7. In general, is there an easy way to know which method should be used to access the API? For example, when _ini.php is used in the theme, it would seem you have to use wire()->addHookBefore(...). But on other sites where they used ready.php, I've seen it go straight to just doing $this->addHookAfter() even though there is no class or namespace set up in the ready.php file. So how do I know when I can do $this, or $wire, or wire() to access things? And any other variables I'm not aware of. Thanks!
  8. Yes, if I build the logic myself to parse a given URL string and figure out which part of the path goes to the segmented page. I just thought a function like this might have already existed. The logic would handle that. If "this/is/long/url" is a 404, then it looks for "this/is/long" and if that's a 404 then it looks for "this/is" and if it finds a page here, it would then check to see if segments are on. Then if so, it would return "this/is" as a page object. If segments are not on for that page (or accepted segment strings are defined and my string doesn't match them) then it would also return a 404 and give up. Obviously this kind of recursive checking would be more costly in processing so that's why a dedicated function or a switch would turn it on only when necessary.
  9. It's not that I'm doing "custom routing", it's that I want to return the correct page that handles a particular URL. If I have "/some/page/here" and I "look it up" with whatever function might exist, it should return "/some/page/" if that is the correct page that handles that particular URL (because segments are on). I'm not trying to do custom routing here, I'm trying to lookup the correct page that handles a given URL. I'm only talking about routing because the PW router obviously already uses/has this logic. It knows the correct page to open for a given URL. I'm simply looking for similar function in the API that works like get(). I pass in a path and it returns the page that handles it. For some reason I thought this would be a pretty common thing to want to do, unless very few people make use of segments?
  10. I don't think it's that broad or mysterious really. Let's say I have a path as a string that came from somewhere or is auto generated, etc. Something like "/this/should/be/a/page". Now I just need to check if that's a valid URL or not. If I simply throw it in get() it will return 404 because it won't find that exact hierarchy in the page tree. It would be a relatively simple thing for the code to knock off "page" and instead search for "/this/should/be/a/". And if that doesn't exist, look for "/this/should/be/" and then bingo. If "be" exists, PW checks to see if segments are turned on and if they are, check if segments are limited to certain strings. If not, then get() ultimately would return the "be" page. Of course, all this should be optional. So the default get() would return 404 as it does now. But if you had something like `get("/this/should/be/a/page/", array("look_for_segments"=>true));` then get() would search and return a segmented page if that exists. The bottom line is this, I'm looking for a page "this/should/be/a/page/" which is a totally valid URL ("be" has segments turned on). But instead PW tells me it's a 404 not found. That automatically says something isn't right here. I can't have PW telling me a URL is a 404, but if I actually GO to the URL, it works fine due to segments. The PW routing system already knows how to handle URLs with segments, I'm just thinking that functions such as get() need to make use of that logic as well. It doesn't even need to be get(), it could be an alternate function, perhaps gets() where the 's' stands for "segments" and it will return the page relating to a URL where segmented pages are searched for and not just precise page tree location.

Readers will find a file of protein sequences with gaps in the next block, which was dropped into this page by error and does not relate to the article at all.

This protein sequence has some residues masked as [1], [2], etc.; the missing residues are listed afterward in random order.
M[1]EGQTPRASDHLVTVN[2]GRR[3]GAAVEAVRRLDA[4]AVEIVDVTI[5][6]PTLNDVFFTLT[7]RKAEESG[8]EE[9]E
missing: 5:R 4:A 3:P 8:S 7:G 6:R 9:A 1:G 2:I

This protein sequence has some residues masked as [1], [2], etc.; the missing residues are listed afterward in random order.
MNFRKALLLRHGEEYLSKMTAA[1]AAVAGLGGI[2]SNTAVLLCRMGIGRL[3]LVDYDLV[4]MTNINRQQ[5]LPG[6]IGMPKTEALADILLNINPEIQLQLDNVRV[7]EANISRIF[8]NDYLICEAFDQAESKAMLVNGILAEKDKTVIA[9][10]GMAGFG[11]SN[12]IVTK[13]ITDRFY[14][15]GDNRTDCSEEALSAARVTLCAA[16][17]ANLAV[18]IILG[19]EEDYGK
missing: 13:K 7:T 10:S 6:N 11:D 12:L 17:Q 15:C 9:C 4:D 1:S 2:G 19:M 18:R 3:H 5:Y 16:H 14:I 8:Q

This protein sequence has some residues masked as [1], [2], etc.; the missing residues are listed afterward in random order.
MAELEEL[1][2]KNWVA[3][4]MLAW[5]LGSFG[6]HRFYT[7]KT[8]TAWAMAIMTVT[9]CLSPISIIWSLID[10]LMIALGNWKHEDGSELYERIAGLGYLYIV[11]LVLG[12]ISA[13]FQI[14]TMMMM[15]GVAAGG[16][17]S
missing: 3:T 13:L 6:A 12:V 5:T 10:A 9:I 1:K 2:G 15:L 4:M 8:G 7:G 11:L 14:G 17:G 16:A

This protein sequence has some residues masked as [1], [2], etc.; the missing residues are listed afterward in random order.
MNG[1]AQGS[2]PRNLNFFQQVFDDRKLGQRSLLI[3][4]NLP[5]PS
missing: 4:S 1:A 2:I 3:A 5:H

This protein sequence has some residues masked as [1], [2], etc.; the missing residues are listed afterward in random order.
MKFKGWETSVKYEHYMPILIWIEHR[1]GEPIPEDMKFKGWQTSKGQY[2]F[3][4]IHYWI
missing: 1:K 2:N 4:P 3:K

11. I have segments turned on for the root/home page. This is because I'm doing some custom routing to remove a path from the URL. One of the grandchild pages itself has segments turned on. So when I'm doing my custom routing from the home page, I look to see if the URL is valid by using a standard get lookup on the segment string. Something like `$pages->get("/myroute/".$input->urlSegmentStr()."/");` The problem is, the segment string may have a path that itself includes segments, like "/route/allows-segments/segment". So get() returns nothing, essentially going to 404, because it can't find that path which has a segment in it. Is there a way to make get() smart enough to see that even though /segment/ isn't found as a page, its parent /allows-segments/ has segments turned on and thus it can get that page instead? I already programmed my workaround, it's not that big of a deal. I had to specifically test for the segmented URL though. Luckily I only have one page like this, but I can see it being an issue if I had a lot of them. Perhaps get() needs some kind of options (or another finder function entirely) that can deal with paths with segments. Where it will process the path and check for segments, returning the proper page.